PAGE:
Toward the end of my first month in law school I called my spouse, who is both captain of my cheerleading squad and the daughter of an attorney, and said, "It's not that law school turns people into assholes; it's that a certain type of asshole is drawn to law school."
If you're not a lawyer, this is probably not a surprise to you. But looking around the room as a budding young attorney in law school - seeing how formulaic we were - was as uncomfortable as the first time I heard the sound of my own voice on a recording.
What struck me as "being an asshole" Dr. Brene Brown calls the "Viking or Victim" mentality, the belief that:
[E]veryone without exception belongs to one of two mutually exclusive groups: Either you're a Victim in life - a sucker or a loser who's always being taken advantage of and can't hold your own - or you're a Viking - someone who sees the threat of being victimized as a constant, so you stay in control, you dominate, you exert power over things, and you never show vulnerability. (Daring Greatly, page 152).
As one attorney put it, "The world is divided into assholes and suckers. It's that simple." The attorneys Dr. Brown interviewed attributed their worldview to "values they had been taught growing up, the experience of surviving hardships, or their professional training." She thinks that most people who hold this worldview seek out professions in which this is the predominant view (rather than that the professional training creates the worldview).
The technical term for this mentality is "zero-sum;" one person's win is necessarily someone else's loss. The zero-sum game becomes a seamlessly self-perpetuating phenomenon that takes on the appearance of an objective and inevitable reality. The attorneys whom Dr. Brown interviewed discussed "high-risk behaviors, divorces, disconnection, loneliness, addiction, anger, [and] exhaustion." She noted, "[R]ather than seeing these behaviors and negative outcomes as consequences of their Viking-or-Victim worldview, they perceived them as evidence of the harsh win-or-lose nature of life."
People who are "vulnerability intolerant" may do hand to hand combat with deadly levels of stress. Suicide is one of the leading causes of death among attorneys. A 1997 study of attorneys in the United States and Canada by the Legal Profession Assistance Council (LPAC) determined that "the death rate by suicide among lawyers is six times the suicide rate of the general population."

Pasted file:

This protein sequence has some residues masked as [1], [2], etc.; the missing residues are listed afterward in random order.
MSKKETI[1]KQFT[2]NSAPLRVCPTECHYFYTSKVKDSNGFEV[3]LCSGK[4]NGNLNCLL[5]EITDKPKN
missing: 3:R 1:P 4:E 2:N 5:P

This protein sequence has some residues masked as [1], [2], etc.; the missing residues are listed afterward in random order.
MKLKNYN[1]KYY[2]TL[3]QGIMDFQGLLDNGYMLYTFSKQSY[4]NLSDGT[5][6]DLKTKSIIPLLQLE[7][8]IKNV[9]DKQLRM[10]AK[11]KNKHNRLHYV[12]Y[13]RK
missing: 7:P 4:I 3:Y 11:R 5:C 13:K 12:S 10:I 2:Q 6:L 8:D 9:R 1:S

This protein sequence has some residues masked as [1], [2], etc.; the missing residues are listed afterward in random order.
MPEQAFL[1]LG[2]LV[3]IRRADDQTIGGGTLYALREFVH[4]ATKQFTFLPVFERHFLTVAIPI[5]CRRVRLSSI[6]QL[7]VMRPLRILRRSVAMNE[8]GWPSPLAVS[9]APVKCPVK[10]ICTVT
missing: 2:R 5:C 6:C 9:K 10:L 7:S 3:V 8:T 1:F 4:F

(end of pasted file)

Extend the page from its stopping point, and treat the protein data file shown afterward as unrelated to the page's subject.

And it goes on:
People inclined to take a zero-sum approach to their own existence are not in the best position to notice the tenderness of others and craft a proportionate response. An attorney might not have the clear sight to know whether she's crossed over from prosecution to persecution.
I have thought about this each time I've heard the phrase "prosecutorial over-reach" used to describe the circumstances surrounding the death of Aaron Swartz, who was charged with 13 felonies and faced the prospect of incarceration for having hacked into the MIT computer system and downloaded from JSTOR millions of academic articles that many students want never to read. The public details of his situation appear more cut and dried than those of former prodigy Jonathan James, who ended his life rather than face another round of federal prosecution and incarceration. Each man was in his twenties, isolated, suffered from depression, and known to be incredibly talented and compelled to hack.
I hesitated to sign the petition calling for the removal of U.S. District Attorney Carmen Ortiz, who along with Stephen Heymann some hold responsible for the death of Aaron Swartz. I don't want to shoot the messenger or join a mob calling for someone's head. I do believe in personal responsibility, which in Ms. Ortiz's career is coupled with professional responsibility in the form of prosecutorial discretion. There may be more to the case than I am privy to as a member of the general public but the truth is that one of the few forces that will rebuke a prosecutor is a public scandal. For there to be a public scandal, there must be a public scandalized. And so I signed the petition.